Feel the Fear, But Do It Anyway 

You cannot have bravery without
fear.

Throughout my life, I’ve been afraid of many things. I thought my fear was something to hide from. An actual threat. Everyone taught me, hide under the covers. Do what you need to do to not feel anxious.

But that doesn’t solve anything, does it? 

Tonight I am inspired by the Biblical passage of 1 Samuel 17, the story of David and Goliath. When David was sent to bring food to his brothers fighting the Philistine army, he was thrust into a situation that had caused every Israelite soldier to cower in fear, literally run away from the battle. 

The nearly 10 foot tall Philistine Goliath was once again threatening the Israelites. He proposed that their armies do not fight, but if any Israelite was able to beat him alone, the Philistines would become Israel’s servants. However, if they lost, the Israelites would become the Philistine’s servants.

David, visiting his brothers in the battle line, asked what was going on. The soldiers told him the story and the great prize from King Saul; Saul’s daughter and exemption from taxes and service in Israel (That’s like no jury duty, woohoo! They should implement this in America, just saying).

David starts out bravely insulting the Philistine. Instead of rallying with him, David’s brother gets angry. He calls David conceited, his heart wicked. If that is true, David’s conceit was was obviously an advantage on that day.

When Saul heard of David’s remarks, Saul summoned David. David, the young boy, the shepherd from Bethlehem, boldly offered himself up fight Goliath. 

Without armor, without experience, David approached Goliath. Goliath mocked him, “Am I a dog? Is that why you’re coming at me with sticks?” But David’s stick was not a stick. It was actually (drumroll please) a shepard’s slingshot. While the slingshot didn’t even compare to Goliath’s spear, sword and javelin, David had another weapon. David announced:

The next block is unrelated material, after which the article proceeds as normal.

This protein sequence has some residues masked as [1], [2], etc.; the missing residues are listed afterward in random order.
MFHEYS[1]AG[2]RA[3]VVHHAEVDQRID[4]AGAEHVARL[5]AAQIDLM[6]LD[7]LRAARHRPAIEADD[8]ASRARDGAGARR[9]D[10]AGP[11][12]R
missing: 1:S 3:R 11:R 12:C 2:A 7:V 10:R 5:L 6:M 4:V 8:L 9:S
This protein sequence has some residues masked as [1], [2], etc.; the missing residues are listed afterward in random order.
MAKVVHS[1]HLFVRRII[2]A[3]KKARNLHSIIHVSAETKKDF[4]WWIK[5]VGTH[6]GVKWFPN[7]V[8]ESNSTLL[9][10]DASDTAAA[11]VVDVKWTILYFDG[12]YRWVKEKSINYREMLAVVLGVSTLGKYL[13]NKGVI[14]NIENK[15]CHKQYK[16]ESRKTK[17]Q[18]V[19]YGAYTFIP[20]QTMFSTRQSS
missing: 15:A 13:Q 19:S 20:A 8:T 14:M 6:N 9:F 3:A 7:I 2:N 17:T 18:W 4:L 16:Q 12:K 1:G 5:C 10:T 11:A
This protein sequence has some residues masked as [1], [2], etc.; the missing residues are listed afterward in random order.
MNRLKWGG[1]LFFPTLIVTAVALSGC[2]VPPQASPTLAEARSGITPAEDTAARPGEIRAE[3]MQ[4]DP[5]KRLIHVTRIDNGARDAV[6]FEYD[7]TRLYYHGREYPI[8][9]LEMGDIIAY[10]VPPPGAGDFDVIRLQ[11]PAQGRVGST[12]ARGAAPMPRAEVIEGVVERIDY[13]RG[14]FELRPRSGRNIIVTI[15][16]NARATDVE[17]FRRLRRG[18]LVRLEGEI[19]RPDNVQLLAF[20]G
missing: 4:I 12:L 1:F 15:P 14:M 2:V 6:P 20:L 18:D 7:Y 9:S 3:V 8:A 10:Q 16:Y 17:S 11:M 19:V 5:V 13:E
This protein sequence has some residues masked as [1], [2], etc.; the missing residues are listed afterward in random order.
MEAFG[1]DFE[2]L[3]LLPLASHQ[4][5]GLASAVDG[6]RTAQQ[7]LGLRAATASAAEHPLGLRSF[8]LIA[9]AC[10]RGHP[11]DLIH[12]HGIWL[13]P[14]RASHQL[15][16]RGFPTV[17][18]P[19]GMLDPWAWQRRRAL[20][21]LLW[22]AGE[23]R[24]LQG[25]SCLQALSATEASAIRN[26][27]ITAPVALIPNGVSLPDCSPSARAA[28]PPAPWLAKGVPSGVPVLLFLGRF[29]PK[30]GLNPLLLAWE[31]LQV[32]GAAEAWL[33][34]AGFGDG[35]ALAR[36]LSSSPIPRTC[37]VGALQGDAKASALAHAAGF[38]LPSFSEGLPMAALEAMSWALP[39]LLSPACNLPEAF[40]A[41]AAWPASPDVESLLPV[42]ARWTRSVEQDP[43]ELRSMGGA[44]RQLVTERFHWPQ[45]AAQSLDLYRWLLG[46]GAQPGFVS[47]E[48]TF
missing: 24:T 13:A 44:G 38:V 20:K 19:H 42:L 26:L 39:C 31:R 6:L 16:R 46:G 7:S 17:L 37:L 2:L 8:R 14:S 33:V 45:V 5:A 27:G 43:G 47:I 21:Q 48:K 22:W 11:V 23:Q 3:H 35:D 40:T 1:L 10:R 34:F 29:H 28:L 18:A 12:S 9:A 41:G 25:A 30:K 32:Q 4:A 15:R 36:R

I’m coming to you in the name of ADONAI-Tzva’ot, the God I the armies of Israel, whom you have challenged. Today Adonai will hand you over to me. I will attack you, lop your head off, and give the carcasses of the army of the P’lishtim (Philistines) to the birds in the air and the animals in the land. Then all the land will know that there is a God in Israel.

Do you think David was fearful when he approached Goliath? The Bible does not say, but David’s bravery was greater than what fear he might have had.

This story teaches us to do what we desire, even when we’re fearful. In life, we will have amazing opportunities that will intimidate us. How we make that decision should never be based on the fear we feel, but our desire to take that opportunity. This is bravery! By pushing past fear, you’re already braver than those hundreds of Israelite soldiers. 

If you want to do something, feel the fear, but do it anyway! Feel the fear, but do it anyway. If we ever want to get where we want to be in life, we need to push past fear. 

In Exposure and Response Prevention therapy, we gain the tools to fight the giant that is OCD. Our slingshot, if you will. 

Sometimes OCD feels like a giant Goliath. Sometimes we want to run and hide (or compulse and avoid). However, that will never solve the problem. That will never win the war. No obsession you face can ever be solved by a compulsion. On the contrary, every obsession you face can be solved by acceptance. To fight OCD is to surrender to it. 

Sometimes this seems impossible. However, if you believe in such things, Matthew 19:26 in the Bible says that with God, all things are possible. A phrase I brought up a lot in the OCD clinic.

So with your slingshot and possibly with Adonai-Tzva’ot (Lord of Hosts), you can fight any Goliath in your life.

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